Eileen Alberts, 64, has been hearing about the massacre of her people for as long as she can remember.
The Gunditjmara woman grew up near Portland in south-west Victoria.
On the coast just out of town is the site of Victoria’s oldest known massacre, Convincing Ground, where between 60 to 200 Indigenous people were killed in a dispute with whalers.
When Ms Alberts was a child, her family would pass the site twice weekly as they drove her great uncle to work in Portland.
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“Every Sunday afternoon and Friday night we’d go past the Convincing Ground,” Ms Alberts said.
“My great uncle and my father would tell us about it and then they started telling us about all the other areas where these massacres occurred.”
Stories like Ms Albert’s are being told in a new exhibit at the Melbourne Museum.
Black Day, Sun Rises, Blood Runs is a multimedia display included in the museum’s Bunjilaka Aboriginal Cultural Centre.
Curator Genevieve Grieves said the stories seek to fill a gap in what has been documented of massacres in written reports, newspapers, court documents and Aboriginal records.
“There’s a lot that wasn’t reported and there’s a lot that wasn’t talked about. But there’s a lot Indigenous knowledge around these massacres,” she said.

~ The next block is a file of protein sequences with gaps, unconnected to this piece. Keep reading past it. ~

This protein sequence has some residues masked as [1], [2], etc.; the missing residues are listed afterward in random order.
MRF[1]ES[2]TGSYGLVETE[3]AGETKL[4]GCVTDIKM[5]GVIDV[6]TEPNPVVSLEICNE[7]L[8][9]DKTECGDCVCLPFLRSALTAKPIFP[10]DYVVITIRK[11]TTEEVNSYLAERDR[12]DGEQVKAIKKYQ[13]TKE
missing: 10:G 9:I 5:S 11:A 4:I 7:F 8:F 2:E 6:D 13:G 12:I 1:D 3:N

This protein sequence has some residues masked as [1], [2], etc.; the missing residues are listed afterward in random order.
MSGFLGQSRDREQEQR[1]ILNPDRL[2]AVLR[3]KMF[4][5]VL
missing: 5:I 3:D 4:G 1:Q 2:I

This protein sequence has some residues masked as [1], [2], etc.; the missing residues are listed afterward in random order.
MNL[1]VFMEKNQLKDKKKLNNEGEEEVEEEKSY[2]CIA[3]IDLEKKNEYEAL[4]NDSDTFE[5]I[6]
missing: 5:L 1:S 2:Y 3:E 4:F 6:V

‘These stories are unrecognised’
The film covers massacre sites across Victoria and explores issues including the role of the Native Police, resistance from Indigenous clans and tribal justice.
The oral storytellers are filmed at the sites of the massacres they speak about, often serene places of natural beauty that reveal nothing of their dark past.
“Largely these stories are unrecognised. At lot of people know that violence did occur as part of invasion but they don’t know the details of that,” Ms Grieves said.
“These places aren’t memorialised generally, so a lot more work needs to be done in terms of sharing, acknowledging and recognising these histories.”
According to University of Newcastle historian Lyndall Ryan, at least 1200 Indigenous Victorians were killed in 40 massacres from the 1830s to the 1850s.
Armed white settlers or stock-keepers, often on horseback, would conduct massacres as a form of ambush on Aboriginal camps in the night or early morning.
“It seems that many of the settlers who arrived in Victoria came from Tasmania where there were a lot of massacres,” Professor Ryan said.
“The Victorian story is very important to understanding frontier massacre in the rest of eastern Australia.”
Retelling of history now an opportunity to heal
Aboriginal massacre in Australia has long been a source of controversial and contested historical narrative.
Indigenous people have become a postscript to Australian history thanks to a belief in the superiority of white Christendom, writes Stan Grant.
In the early 1990s, Victoria’s Koori Heritage Trust sparked controversy when it produced the first map of known massacre sites across the state.
Now the Melbourne Museum has taken that map and turned it into an interactive display as part of its new exhibit.
Professor Ryan said the museum is the first major cultural institution in Australia to her knowledge confront this dark history so directly.
For Eileen Alberts, the massacres that decimated her people were a war that lasted for at least 30 years, but that history is now an opportunity to learn and heal.
“It’s history. We recognise what’s happened in the past but we have to move on,” she said.
“Our massacres have been white-washed to such a degree that people don’t really think about it. It’s really time for the real stories to come out.”